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Publication numberUS3120345 A
Publication typeGrant
Publication dateFeb 4, 1964
Filing dateJan 16, 1963
Priority dateJan 16, 1963
Publication numberUS 3120345 A, US 3120345A, US-A-3120345, US3120345 A, US3120345A
InventorsStephen J Bolger
Original AssigneeStephen J Bolger
Export CitationBiBTeX, EndNote, RefMan
External Links: USPTO, USPTO Assignment, Espacenet
Device for dispersing volatile materials
US 3120345 A
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Description  (OCR text may contain errors)

Feb. 4, 1964 SJ. BOLGER DEVICE FOR DISPERSING VOLATILE MATERIALS I Filed Jan. 16, 1963 Y INVENTOR J feplzen .JLB

I Ming IIIIIl/IIIIIII ATTORNEY II/IIIIIIIIIII IIIIIIIIIIII United States Patent 4 Claims. (Cl. 239-52) The present invention relates to a device for dispersing volatile materials such as repellents for moths and other insects, room fragrances, deodorants and the like.

The primary objects of the invention are to provide a device for dispersing volatile materials slowly over a relatively long period of time in instances where this is desirable such as, for example, when it is desired to disperse a moth repellent in a clothes closet.

An illustrative embodiment of the invention is shown in the accompanying drawing, wherein:

FIGURE 1 is a side elevational view of one form of my new device;

FIGURE 2 is a front elevational view of the same; and

FIGURE 3 is an enlarged sectional view taken on line 3 3 of FIGURE 2.

Referring now in detail to this drawing, the new device comprises a roll of relatively wide and thick flexible tape which may desirably be made of a plastic material. As shown, the tape 10 has a multiplicity of pockets ill in one surface thereof, in which pockets there are deposits of volatile material 12 which may be in any of various forms, such as fluid, paste or even solid so long as it is of a volatile character. The purpose for which the device is to be used determines the particular kind of material 12 used and of the gas which is to be exuded from the tape, such as moth repellent, room fragrance, etc.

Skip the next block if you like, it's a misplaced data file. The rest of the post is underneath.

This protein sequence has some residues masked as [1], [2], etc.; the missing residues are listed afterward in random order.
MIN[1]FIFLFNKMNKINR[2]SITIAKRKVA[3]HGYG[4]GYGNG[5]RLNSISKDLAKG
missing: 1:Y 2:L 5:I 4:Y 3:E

On the free or outer end of the tape 16- is a wire loop 13 by means of which the roll of tape may be suspended from a suitable support such as the hook :14 shown protruding from a wall 15. On one surface of the tape 1tl as here shown the same surface in which are provided the pockets filled with volatile material, there is applied a tacky substance 16 which covers only the surface of the tape and not the pockets. This substance 16 is sufilciently tacky to retard unrol-ling of the tape but is not tacky enough to prevent such unrolling.

In use the roll of tape is hung in the desired location, for example near the ceiling of a room. The weight of the roll causes it to gradually unroll toward the floor, by gravity. As the pockets 11 are successively exposed the volatile material therein evaporates thus progressively performing its function. The rate at which this unrolling takes place is dependent upon the tackiness of the substance 16 which can be varied to produce the desired period of time for complete unrolling of the tape, which may be days, weeks or even months. It may also be found desirable to provide a weight 117 in the center of the roll, as shown, to insure complete unrolling of the tape.

It will thus be seen that the invention provides a novel and effective device for dispersing volatile materials. While I have chosen a pocketed tape to illustrate the invention, it will be understood that the invention may be 3,l2@,345 Patented Feb. 4, 1964 embodied in other forms such as, for example, a wick-type tape impregnated with the desired material. Hence, while but one specific form of the invention has been herein shown and described, it will be understood that the invention comprehends all such forms as fall within the scope of the following claims.

I claim: